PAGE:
Hi Emma, glad you enjoyed the falafel! Sorry about the time - it can be hard to gauge as people's experience with cooking varies so widely! I'll adjust accordingly.
Jenny L says
Hi - do you freeze these raw or cooked?
Hi Jenny! I froze them cooked but I don't see why you couldn't freeze them raw too - just thaw and cook as directed when you're ready to eat. Hope you enjoy them! 🙂
Jenny L says
These were amazing. Soooooooo simple...from the fact the food processor takes most of the strain, to the ability to pop a few out of the freezer, whack them in a lunchbox and they were defrosted and ready to eat by midday.
So delicious too...I love the kick from the cayenne and the warmth of the other spices.
More lunchbox recipes like this! I'm a total convert.
I'm so glad you loved them Jenny! I'll keep that in mind and come up with some more lunchbox recipes! 🙂
karrie / Tasty Ever After says
I could eat falafel every single day. Haven't tried a beetroot one yet but I will definitely use your recipe next time I make them because they look delicious! 🙂 120 mini cupcakes?? You are a wonderful friend to your friends 😉
Oh you won't regret it! Let me know how you get on with them 🙂 haha I love making cakes!
Hana | Nirvana Cakery says
Yum Sasha, you know how much I love beetroot! I'm making these this week! Thank you for this amazing recipe 🙂 xxx
Oh yes these are right up your street! I hope you love them, let me know what you think! xx
Looks great! Will definitely re-pin, and make soon. Can you just double check the nutrition info? It says zero calories - so something didn't quite add up. Thank you!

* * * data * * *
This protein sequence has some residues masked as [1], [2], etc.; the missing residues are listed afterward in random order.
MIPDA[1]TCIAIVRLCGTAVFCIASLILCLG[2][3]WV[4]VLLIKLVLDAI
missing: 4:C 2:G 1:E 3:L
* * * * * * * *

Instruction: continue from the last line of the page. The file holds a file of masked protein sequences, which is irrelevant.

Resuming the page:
Great! I hope you love them! Oh sorry, that's weird. I checked it and it's showing up now - it must have glitched or something. Just so you know, there are 43 calories per falafel!
This looks really delicious!! I'd love to try them soon 🙂
Just two questions, do you use raw beetroots? And could I sub the chickpea flour for oat flour?
Thanks for this beautiful recipe!
Hi Elise! So thrilled that you'd like to try the falafel. Yes, I do use raw beetroots - I'll update the recipe to make that more clear 🙂 And I don't see why you couldn't use oat flour! You could use any flour you liked really, you might just need to use a little more or a little less depending on how absorbent the oat flour is, but I can't see you having any problems! Let me know how you get on! I hope you love them 🙂
Nicoletta @sugarlovespices says
Yummy! That would be definitely be something you find in my lunchbox! You're right, we eat with our eyes first, and those colors are just beautiful! We buy beets often and it's always good to have another recipe to try. Love it, Sasha!
Hi Nicoletta, so happy to have provided you with another recipe to make with your beets! Hope you love them if you try them 🙂
The color of the beetroot falafel is absolutely stunning! This Buddah bowl looks so delicious...I can't wait to try it! Pinning it for later. 🙂
Oh thank you Amanda! I really hope you love the buddha bowls!
Elaine @ Dishes Delish says
Yummy. I'm cool like you and wear rubber gloves when I peel beets and grease pans, etc. These beetroot falafel looks so delicious. I want some for lunch!
Haha we're so cool! Thanks Elaine, these falafel really do make an excellent lunch 🙂
Melanie @ Nutritious Eats says
These pictures are perfection and this dish is right up my alley! I so wish I had a bowl ready.
Oh thank you Melanie, that's so kind of you to say! I wish I could send you a bowl! 🙂